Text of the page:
There are four abdominal muscles—Rectus Abdominis, transverse abdominis, internal oblique, external oblique. These four muscles, which are paired in the body, are all connected through a network of tendon and fascia as you can see in the image above. The tendons of the transverse abdominis muscles and the oblique muscles wrap around the rectus abdominis.
The rectus abdominis, the muscle we use to do sit ups or crunches tends to dominate all of the other abdominal muscles. It is a surface muscle that often has more resting tone than the other abdominal muscles and as results it frequently tries to do the work for those muscles even if it is not their job.
Nothing in the body works in isolation—muscles work in chains, and it is rarely one muscle that accomplishes any task. Each muscle in the body has a specific function but they are not limited to that function. Any time the body needs to do something the brain and nervous system go into action and recruit muscles to accomplish a task. The problem is that very often a stronger muscle gets recruited to compensate for a weaker muscle and correct function flies out the window.
Creating a healthy and balanced body does not happen by osmosis. Building a body that works as designed is a science project that requires a very conscious approach to building muscles.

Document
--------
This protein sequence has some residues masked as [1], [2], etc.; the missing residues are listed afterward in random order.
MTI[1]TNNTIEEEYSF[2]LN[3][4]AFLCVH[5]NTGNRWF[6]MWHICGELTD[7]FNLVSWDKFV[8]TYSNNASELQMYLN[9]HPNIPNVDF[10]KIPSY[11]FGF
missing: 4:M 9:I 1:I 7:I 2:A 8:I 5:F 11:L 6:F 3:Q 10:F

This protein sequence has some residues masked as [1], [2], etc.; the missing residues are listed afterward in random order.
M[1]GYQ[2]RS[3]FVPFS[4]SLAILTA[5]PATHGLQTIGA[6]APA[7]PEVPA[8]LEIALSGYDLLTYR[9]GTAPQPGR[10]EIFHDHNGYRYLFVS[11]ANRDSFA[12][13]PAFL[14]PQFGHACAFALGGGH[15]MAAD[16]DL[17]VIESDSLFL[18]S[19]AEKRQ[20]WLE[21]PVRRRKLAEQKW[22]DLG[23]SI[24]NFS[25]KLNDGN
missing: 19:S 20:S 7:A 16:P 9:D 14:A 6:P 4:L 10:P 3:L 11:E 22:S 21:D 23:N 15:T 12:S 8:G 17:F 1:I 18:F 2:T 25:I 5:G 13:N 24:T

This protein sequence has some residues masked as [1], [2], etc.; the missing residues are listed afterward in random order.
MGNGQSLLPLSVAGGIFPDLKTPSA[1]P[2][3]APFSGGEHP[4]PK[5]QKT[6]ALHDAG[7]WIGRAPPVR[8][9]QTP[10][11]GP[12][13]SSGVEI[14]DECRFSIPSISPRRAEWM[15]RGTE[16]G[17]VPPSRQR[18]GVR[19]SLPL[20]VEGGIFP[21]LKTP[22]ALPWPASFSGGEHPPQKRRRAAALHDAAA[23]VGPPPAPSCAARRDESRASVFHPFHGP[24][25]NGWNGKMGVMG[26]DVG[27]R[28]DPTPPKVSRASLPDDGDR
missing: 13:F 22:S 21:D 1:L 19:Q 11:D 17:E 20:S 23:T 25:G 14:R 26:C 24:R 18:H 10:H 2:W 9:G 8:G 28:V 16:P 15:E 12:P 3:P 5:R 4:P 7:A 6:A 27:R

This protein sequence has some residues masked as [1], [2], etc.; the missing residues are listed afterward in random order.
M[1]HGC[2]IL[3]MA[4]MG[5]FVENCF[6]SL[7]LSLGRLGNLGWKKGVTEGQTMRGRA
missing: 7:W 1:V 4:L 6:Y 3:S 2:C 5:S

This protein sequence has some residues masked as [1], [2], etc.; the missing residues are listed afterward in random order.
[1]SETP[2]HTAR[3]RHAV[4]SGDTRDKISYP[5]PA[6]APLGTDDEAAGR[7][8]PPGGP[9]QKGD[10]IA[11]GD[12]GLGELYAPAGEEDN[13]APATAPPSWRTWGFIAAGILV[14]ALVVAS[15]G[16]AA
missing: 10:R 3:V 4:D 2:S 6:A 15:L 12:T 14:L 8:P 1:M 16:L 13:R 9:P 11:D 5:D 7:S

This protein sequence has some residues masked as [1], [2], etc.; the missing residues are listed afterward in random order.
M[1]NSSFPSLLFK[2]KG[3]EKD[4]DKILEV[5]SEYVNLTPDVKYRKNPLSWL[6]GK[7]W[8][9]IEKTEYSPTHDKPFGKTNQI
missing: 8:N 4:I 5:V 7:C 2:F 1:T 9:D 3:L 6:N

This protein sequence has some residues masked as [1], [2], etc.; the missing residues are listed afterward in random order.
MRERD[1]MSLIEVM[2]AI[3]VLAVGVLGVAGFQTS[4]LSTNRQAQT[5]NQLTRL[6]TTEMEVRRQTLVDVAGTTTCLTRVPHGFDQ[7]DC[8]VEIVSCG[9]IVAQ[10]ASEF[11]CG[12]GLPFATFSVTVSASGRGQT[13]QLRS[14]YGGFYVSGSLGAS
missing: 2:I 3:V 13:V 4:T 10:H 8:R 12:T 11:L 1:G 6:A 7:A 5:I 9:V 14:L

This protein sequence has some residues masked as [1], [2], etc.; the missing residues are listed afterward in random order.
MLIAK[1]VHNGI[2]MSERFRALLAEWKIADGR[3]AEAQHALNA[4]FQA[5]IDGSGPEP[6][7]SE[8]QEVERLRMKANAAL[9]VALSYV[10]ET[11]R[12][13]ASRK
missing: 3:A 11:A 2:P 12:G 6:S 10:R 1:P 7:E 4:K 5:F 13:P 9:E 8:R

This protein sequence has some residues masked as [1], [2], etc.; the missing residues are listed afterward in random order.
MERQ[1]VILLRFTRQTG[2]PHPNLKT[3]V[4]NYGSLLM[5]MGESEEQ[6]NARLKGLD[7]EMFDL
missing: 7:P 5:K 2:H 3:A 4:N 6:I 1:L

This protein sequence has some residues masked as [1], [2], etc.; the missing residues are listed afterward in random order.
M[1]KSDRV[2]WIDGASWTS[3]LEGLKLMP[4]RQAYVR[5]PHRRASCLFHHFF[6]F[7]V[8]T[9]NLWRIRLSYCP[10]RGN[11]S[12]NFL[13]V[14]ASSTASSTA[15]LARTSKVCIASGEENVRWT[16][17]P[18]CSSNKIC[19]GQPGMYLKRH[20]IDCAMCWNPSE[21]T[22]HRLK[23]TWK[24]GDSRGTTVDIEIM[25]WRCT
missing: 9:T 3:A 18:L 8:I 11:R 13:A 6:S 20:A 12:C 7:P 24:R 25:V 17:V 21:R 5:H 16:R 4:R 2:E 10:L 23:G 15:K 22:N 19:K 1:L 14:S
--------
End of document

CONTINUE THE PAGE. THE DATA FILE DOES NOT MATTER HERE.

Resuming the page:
When it comes to the abdominals the transverse abdominis is the muscle to focus on first. Of the four abdominal muscles it is the one that provides the most support to the lumbar spine. The transverse abdominis doesn’t actually attach to the spine but its connection into the thoracolumbar fascia is the closest the abdominals get to the spine. When it comes to back pain this is the first muscle to focus on, followed at a close second by the pelvic floor.
When working with clients I try to help them isolate muscles that I want them to build. My standard way to introduce people to the transverse abdominis is an exercise called Feet Three Inches off the Floor (creative,no?). If you are lying on your back with the knees bent and the feet to the floor, and then lift the feet up off the floor (one at a time) you will feel abdominal muscles engage to support the weight of the legs lifting off the floor.
Nine out of ten times I ask someone to do this exercise the rectus abdominis acts first as the belly pushes up and often the spine goes with it. The function of the rectus abdominis is to draw the ribs towards the pelvis and the pelvis towards the ribs depending on what part of the body is mobile and what part of the body is fixed. But if you think about the fact that in this exercise the trunk is flat on the floor and the act of lifting the feet should not change the position of the ribs and pelvis. There is no need for the rectus to engage in this exercise yet for so many people it is doing the most work.
Doing Feet Three Inches off the floor until it is easy and the trunk is solid is a great way to begin the science project of building a functional body.